National Security & Defense

Don’t Retire Our Stealth Bombers

It’s more cost-effective and smarter strategically to maintain them.

When a local community government has trouble getting its books to balance or it simply desires additional tax revenue to expand local government, but it does not have support from the community, it will often pursue a “firehouses and police stations” strategy. Rather than identify low-end nonessential services or perhaps cut back on its internal bureaucracy, local government officials will select highly visible “sacred cows” — essential services such as firehouses and local police precincts — as the targets for cuts. With this sleight of hand, bureaucrats aim to balance the budget or free up funds for new pet projects, because they know that the public will never accept such cuts. It is a common tactic that is easily recognized by political analysts.

Well, it’s clear that the United States Air Force has recently decided to put some “firehouses,” in the form of highly capable B-2 stealth bombers, on the line in order to win additional funding from the Congress as the Air Force moves into production of its new B-21 Raider bomber.

This week, as part of the president’s budget rollout, the Air Force will be issuing its new “Bomber Vector” roadmap, which will detail the acquisition and retirement plan for our 21st-century bomber force. The roadmap will include the production schedule for the 100 new B-21 Raiders, as well as the retirement plan for older bombers such as the 1980s-era B-1B bombers.

However, in a surprising move, the Air Force’s Bomber Vector roadmap also includes a plan to retire all 20 of the service’s nuclear-capable, stealthy, B-2 Spirit bombers. These iconic, black flying wings have served as the backbone of the nation’s long-range penetrating strike force for the past quarter-century. The Air Force is arguing that, given the upfront costs of acquiring the new B-21 bombers, it can no longer afford to maintain the older B-2 aircraft.

Even the most cursory analysis of the global security environment highlights long-range penetrating strike as the critical emerging mission requirement, especially in light of the expansion of anti-access area-denial capabilities, which include advanced surface-to-air defensive missile capabilities. This analysis suggests that the Air Force will need more bomber capacity than can be supplied by its 100 new B-21 bombers.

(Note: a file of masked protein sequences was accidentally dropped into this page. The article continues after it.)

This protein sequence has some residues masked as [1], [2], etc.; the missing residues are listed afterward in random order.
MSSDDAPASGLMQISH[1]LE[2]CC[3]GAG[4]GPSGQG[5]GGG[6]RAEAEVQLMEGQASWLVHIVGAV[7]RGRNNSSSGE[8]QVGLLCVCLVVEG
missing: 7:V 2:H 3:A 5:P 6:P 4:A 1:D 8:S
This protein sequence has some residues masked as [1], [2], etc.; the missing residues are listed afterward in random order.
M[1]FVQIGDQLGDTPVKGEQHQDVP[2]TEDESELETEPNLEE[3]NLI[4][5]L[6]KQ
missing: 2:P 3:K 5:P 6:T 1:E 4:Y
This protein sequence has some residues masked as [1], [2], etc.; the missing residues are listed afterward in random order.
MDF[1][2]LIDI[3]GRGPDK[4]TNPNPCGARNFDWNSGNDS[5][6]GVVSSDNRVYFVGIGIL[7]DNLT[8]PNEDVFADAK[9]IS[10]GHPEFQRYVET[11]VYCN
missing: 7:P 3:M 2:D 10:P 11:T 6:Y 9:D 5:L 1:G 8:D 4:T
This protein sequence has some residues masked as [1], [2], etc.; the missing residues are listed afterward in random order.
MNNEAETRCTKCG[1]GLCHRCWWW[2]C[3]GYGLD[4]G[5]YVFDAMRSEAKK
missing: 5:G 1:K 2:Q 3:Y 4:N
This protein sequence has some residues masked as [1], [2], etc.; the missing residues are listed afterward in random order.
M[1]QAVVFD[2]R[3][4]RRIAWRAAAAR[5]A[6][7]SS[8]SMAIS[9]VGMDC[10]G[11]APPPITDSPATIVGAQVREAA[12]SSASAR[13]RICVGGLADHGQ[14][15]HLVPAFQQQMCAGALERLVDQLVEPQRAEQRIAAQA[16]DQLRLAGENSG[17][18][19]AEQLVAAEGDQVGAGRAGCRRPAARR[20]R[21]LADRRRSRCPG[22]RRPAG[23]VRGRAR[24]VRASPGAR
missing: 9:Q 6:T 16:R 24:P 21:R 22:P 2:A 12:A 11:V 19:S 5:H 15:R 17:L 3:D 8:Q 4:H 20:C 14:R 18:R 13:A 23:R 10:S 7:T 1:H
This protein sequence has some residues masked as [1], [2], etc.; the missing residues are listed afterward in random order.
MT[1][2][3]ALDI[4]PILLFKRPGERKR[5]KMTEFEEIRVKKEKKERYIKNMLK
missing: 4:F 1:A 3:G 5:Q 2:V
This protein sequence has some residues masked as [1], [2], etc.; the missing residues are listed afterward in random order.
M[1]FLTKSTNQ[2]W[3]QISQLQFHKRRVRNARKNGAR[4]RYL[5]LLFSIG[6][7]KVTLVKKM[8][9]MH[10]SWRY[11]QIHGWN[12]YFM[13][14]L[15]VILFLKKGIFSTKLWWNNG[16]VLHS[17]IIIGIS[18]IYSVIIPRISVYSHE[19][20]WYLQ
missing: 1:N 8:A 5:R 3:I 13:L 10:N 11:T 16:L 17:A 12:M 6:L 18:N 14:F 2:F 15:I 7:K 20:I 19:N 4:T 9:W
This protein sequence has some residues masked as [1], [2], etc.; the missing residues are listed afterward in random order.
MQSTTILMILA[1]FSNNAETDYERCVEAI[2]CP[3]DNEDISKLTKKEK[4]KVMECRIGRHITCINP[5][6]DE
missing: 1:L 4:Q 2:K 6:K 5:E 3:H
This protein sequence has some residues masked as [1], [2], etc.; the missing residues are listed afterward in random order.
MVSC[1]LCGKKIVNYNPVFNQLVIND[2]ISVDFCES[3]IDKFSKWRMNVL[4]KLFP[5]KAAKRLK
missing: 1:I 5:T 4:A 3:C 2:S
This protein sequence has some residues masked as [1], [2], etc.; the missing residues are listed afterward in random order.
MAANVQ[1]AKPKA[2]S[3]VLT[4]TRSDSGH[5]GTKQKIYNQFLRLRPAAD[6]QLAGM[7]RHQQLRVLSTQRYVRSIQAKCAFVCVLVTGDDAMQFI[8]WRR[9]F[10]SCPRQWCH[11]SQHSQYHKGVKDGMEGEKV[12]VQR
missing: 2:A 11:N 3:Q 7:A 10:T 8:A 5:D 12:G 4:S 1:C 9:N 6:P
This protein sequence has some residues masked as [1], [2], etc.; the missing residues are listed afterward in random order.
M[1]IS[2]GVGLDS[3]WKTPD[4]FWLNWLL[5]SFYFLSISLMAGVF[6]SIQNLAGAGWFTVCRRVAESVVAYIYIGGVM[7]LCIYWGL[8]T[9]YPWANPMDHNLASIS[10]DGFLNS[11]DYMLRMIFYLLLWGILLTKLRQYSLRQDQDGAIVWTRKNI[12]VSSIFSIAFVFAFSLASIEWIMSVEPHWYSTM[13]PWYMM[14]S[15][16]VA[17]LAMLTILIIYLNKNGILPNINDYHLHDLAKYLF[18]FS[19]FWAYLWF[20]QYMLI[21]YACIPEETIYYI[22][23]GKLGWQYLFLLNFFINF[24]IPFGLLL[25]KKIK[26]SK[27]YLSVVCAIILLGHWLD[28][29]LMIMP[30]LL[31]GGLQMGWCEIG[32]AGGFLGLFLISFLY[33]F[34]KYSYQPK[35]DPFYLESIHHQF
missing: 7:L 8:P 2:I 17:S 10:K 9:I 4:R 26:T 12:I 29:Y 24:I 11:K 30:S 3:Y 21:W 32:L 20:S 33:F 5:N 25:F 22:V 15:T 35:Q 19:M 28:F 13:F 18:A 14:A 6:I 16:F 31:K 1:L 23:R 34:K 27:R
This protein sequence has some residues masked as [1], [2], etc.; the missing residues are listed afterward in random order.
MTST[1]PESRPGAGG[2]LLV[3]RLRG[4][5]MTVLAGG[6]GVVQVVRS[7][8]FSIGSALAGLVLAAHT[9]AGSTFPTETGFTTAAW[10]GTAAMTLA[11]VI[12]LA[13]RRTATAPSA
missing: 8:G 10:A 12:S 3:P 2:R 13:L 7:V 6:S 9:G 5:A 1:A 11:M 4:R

In fact, multiple reports from various analysts reveal that the Air Force will need a minimum of 160 penetrating, long-range strike bombers if the nation decides to execute a sustained campaign against a rival great power. Against this strategic context, any proposal by Air Force leadership to retire a key component of the nation’s nuclear strategic triad and diminish our overall capacity to penetrate modern anti-air defenses can only be viewed as a blatant attempt to coerce Congress into raising its overall budgetary top line.

At this stage, what should the Air Force be doing, and what should the Congress ask it to do as part of next year’s National Defense Authorization Act? Perform an overall assessment of the service’s real strategic requirements given the current and future security environment. This assessment should consider whether the service’s current balance between long-range and short-range aircraft makes sense in light of expanding anti-access area-denial technologies. Additionally, given that both the National Security Strategy and the National Defense Strategy call out great-power competition broadly and China and Russia specifically as future threats while also recognizing that transnational terrorism will remain as a strategic challenge, we must ask: Does the Air Force’s future aircraft inventory make sense? It currently plans to field just shy of 2,000 fifth-generation, short-ranged fighters while building only 100 new, long-ranged, all-aspect stealth, penetrating bombers. Is that sufficient?

We see some signs of innovation within the Air Force’s overall plan, such as adding cheaper, simpler, light-attack aircraft to its inventory to perform day-to-day attacks against terrorists driving white Toyota pick-ups around the desert (probably not the best use of a $100-million-per copy fifth-generation fighter). Nonetheless, we need more emphasis in the Vector roadmap on the future threats that will pose the greatest danger to our nation.

The bottom line is that the Air Force is going to need more long-range penetrating strike bombers then it currently plans for within its budget.

The bottom line is that the Air Force is going to need more long-range penetrating strike bombers then it currently plans for within its budget. It will need more than the 100 B-21 Raiders that it plans to buy. In fact, it will probably need close to 150 of these aircraft if it is to be able to execute a sustained bombing campaign against a near-peer, great-power competitor. It will also need every one of the 20 B-2 Spirits that the Air Force retains in its inventory. Their low-stress, flying-wing structural design should enable these aircraft to fly for decades to come, much as their B-52 antecedents have. It’s true that their stealth characteristics do come with higher maintenance costs, but these are nowhere near their one-for-one replacement costs, and the nation needs these aircraft to meet its national-security requirements. The Air Force should stop threatening to close firehouses. It should manage its budget to meet strategic requirements.


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